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It is Hard Being a Lesbian in India And Media Is Not Helping 

Why is it so easy for parents to give up on their kids who they’ve loved all their lives?

Published
LGBT
3 min read
Why is it so easy for parents to give up on their kids who they’ve loved all their lives? (Photo: iStock)

Two girls who were in love attempted suicide in Mumbai yesterday and only one of them survived. I read it for the first time in Mid-day, and I found the article distasteful.

The publication not only used the original names of the girls but also published a photo of them on the beach. There was no attempt made to protect the identity of the girls or their families.

Media support has been instrumental in winning a lot of battles for the LGBT community. However, in the recent past, all stories seem to have only one focus, that of increasing circulation.

The dirty game of politics is now not just under the purview of the broadcast media. Newspapers and magazines now thrive on creating news articles that are sensationalist rather than bothering to get to the crux of the issue.

It is hard being a lesbian in India. In countries where the legal system has changed but the society is regressive, the LGBT community still faces a backlash. But, in India the society considers homosexuality a curse from the West and the legal system reflects the views of the society.

In 2011, when we came out of the closet, my wife and I were immediately thrown into a world of uncertainty. We went into hiding not without knowing what legal repercussions we had to face.

In use since 1970s, the rainbow flag is a symbol of lesbian, gay, bisexual and transgender pride. (Photo: Reuters)
In use since 1970s, the rainbow flag is a symbol of lesbian, gay, bisexual and transgender pride. (Photo: Reuters)
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We were both financially independent but those first few months were some of the most traumatic in our lives. With no support and the legal system terming us criminals, the only way to leave everything behind was to end our lives or hide and hope that things will change for the better.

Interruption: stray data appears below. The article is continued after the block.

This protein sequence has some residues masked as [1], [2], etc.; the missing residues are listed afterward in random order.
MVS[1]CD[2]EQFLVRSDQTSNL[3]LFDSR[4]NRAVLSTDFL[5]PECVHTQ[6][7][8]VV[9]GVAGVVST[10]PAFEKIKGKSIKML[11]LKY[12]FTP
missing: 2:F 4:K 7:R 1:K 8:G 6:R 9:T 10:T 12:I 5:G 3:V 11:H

When we were hiding we had time to reflect on what changes were in store for our new phase of life.

Looking at the story of the two girls though, I can understand how heartbreaking and humiliating it was for them to go through the endless barrage of accusations and questions from their own family.

Why is it so easy for parents to give up on their kids who they’ve loved all their lives? In the grand scheme of things how important is it to know what happens in the close confines of their bedrooms?
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A lot of what happens in households is fuelled by what is shown in the media. The homophobic comments on television, the characters on Indian soaps where the virtuous women acquiesce to all their husbands demands and the vamps who wear bright make up and date multiple men.

The media can shape the future of this country but the media is more focused on short term gain of a few hundred eyeballs than delivering a social message that can change the course of a lot of lives.

(The writer is an Indian lesbian woman, who faced a lot of difficulties when she came out. She eventually moved to the US with her girlfriend and got married to her. Her identity is not disclosed on her request.)

(The Quint is available on Telegram. For handpicked stories every day, subscribe to us on Telegram)

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